Although psilocybin, shrooms, magic mushrooms, and psychedelic mushrooms are common terms referring to the same group of hallucinogenic fungi, there are more than 75 known species containing psilocybin or psilocin, the chemicals that trigger hallucinations and euphoria in people who ingest these mushroom species. Mushrooms with hallucinogenic properties have been used for religious rituals and recreation for thousands of years, but only in the last few decades have scientists started to understand the impact these substances can have on the human body.
Psychedelic mushrooms take effect within 20 minutes after they’ve been ingested. They can be eaten alone or consumed with other food, or they may be brewed like tea and drank. Their effects can last for up to six hours – long enough for intense changes to body and brain chemistry to have harmful effects that can lead to chronic health conditions.
Physical Harm from Psychedelic Mushrooms
Most of psilocybin’s physical effects are short-term, but in people with pre-existing conditions, these effects may become harmful. Short-term effects include:
- Increased heartbeat
- High blood pressure
- Rapid, abnormal, slight, or irregular breathing
- Loss of muscle control
- Poor coordination
Changes to heart rate and blood pressure can trigger heart attacks, strokes, or pulmonary embolisms in people who have underlying heart conditions. If a person abuses psilocybin or psilocin mushrooms often enough, they may cause a heart problem that did not exist before. Other drugs, like cocaine or amphetamines, can induce heart damage because they also increase heartbeat and blood pressure, and when they’re frequently abused, these changes can cause heart failure.
Breathing changes from magic mushrooms may also lead to lung failure. If a person survives this, oxygen deprivation may cause lasting brain or muscle damage, requiring lifestyle changes due to a new disability.
Changes to judgment, understanding of reality, muscle control, and physical coordination can all cause a person to suffer a harmful accident. Brain trauma, broken bones, or damage to other organs of the body can lead to permanent disability.
One long-lasting physical effect from abusing magic mushrooms is cross-tolerance. These drugs work on the brain in the same way as some other psychedelic drugs, including LSD and marijuana, so someone who abuses a lot of shrooms will experience a high tolerance to related substances. It is possible that other drugs may be associated with cross-tolerance, like anesthesia, which could make future medical care complicated.
There are few anecdotal reports suggesting that shrooms are addictive or lead to physical dependence. The tolerance to several related substances may lead to future issues with substance abuse or pharmacological treatments for mental or physical disorders.
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The Psychological Impact of Psychedelic Mushrooms
The main effects of shrooms are psychological, often associated with literally expanding consciousness. However, the dramatic changes to brain state and neuron interactions can trigger long-lasting and even chronic effects. One of the most frightening effects is intense panic and paranoia. People who abuse mushrooms may experience a panic attack, feel like they are being watched, or have a break from reality that leads them to display psychotic symptoms. They may harm themselves or others with violent outbursts. They may end up in the hospital with lasting damage from accidental harm during a psychotic episode.
Psychosis induced by psilocybin is very similar to symptoms of schizophrenia, and someone who is at risk for developing schizophrenia may trigger this mental condition by abusing psychedelic drugs. The intense changes to brain chemistry may make some conditions like anxiety or bipolar disorders worse; however, magic mushrooms have been associated, in some very small medical studies, with reduced depression. Persistent psychosis is characterized by:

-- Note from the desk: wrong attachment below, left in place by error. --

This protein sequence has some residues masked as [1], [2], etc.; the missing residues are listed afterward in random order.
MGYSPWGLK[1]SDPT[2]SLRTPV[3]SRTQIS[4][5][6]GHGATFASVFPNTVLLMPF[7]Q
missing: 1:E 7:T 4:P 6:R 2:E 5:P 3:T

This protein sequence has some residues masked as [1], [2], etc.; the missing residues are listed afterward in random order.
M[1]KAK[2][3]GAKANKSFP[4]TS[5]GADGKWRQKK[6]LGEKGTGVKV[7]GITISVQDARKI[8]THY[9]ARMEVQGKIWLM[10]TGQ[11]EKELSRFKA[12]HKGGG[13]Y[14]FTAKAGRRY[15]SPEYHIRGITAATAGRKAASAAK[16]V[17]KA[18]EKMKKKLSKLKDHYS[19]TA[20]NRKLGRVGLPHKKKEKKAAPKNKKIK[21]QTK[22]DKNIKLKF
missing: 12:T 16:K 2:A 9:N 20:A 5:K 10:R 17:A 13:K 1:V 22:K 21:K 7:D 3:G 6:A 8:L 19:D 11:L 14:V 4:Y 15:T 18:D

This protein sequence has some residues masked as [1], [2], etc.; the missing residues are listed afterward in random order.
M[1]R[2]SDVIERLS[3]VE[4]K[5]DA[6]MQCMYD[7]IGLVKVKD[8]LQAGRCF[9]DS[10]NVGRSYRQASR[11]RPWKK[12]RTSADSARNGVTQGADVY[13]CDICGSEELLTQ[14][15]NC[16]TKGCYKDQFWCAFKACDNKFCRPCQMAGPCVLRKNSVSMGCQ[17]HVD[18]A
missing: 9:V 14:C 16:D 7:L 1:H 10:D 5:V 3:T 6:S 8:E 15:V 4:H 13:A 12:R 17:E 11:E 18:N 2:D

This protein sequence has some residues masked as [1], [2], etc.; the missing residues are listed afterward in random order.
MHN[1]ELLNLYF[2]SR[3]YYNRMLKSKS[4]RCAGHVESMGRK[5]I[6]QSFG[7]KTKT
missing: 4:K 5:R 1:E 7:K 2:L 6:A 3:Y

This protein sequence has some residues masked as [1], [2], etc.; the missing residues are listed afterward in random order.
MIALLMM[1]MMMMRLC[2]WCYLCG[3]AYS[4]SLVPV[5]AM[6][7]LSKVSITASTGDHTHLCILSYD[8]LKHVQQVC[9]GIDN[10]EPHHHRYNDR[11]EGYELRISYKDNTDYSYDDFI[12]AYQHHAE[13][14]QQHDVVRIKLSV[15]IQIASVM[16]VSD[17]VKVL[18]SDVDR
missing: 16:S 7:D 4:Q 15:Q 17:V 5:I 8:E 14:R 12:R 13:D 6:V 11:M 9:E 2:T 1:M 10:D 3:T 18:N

- Visual disturbances
- Disorganized thinking
- Mood changes
Like other hallucinogens, especially LSD, shrooms can cause flashbacks, even after one use. Flashbacks may be mild experiences, including changing lights or colors, or they could involve intense panic, dissociation, and even hallucinations. While they last only a minute or two, they can be very disruptive.
Even though mushrooms have been tagged as a potential cure for depression, the changes to brain chemistry can trigger depression or make it worse for some people. Evidence for both relieved and worsened depression is largely anecdotal. Changes to judgment, learning, and memory can make people feel bad about themselves and their changed abilities, and this lowered self-esteem may be associated with increased depression.
The Progression of Chronic Health Effects from Psychedelic Mushrooms
Changes to the body occur slowly without an underlying health condition. Exposure to substances that cause high blood pressure over time will lead to chronic high blood pressure, for example. However, this can take months or even years to induce.
Mental state changes, however, may occur after just one instance of abusing magic mushrooms, or they may never occur. The emotional and psychological changes associated with psilocybin are unpredictable, which is part of what makes this drug dangerous.
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Treatment to End Psychedelic Mushroom Abuse
In many cases, people who abuse psilocin or psilocybin also abuse other substances, so they need comprehensive treatment for polydrug abuse. This requires medical oversight to safely detox from multiple substances followed by therapy in an evidence-based rehabilitation program. However, even abusing magic mushrooms alone may indicate a problem with addiction. Fortunately, addiction specialists understand how to manage detox and rehabilitation to increase each individual’s chances of long-term sobriety.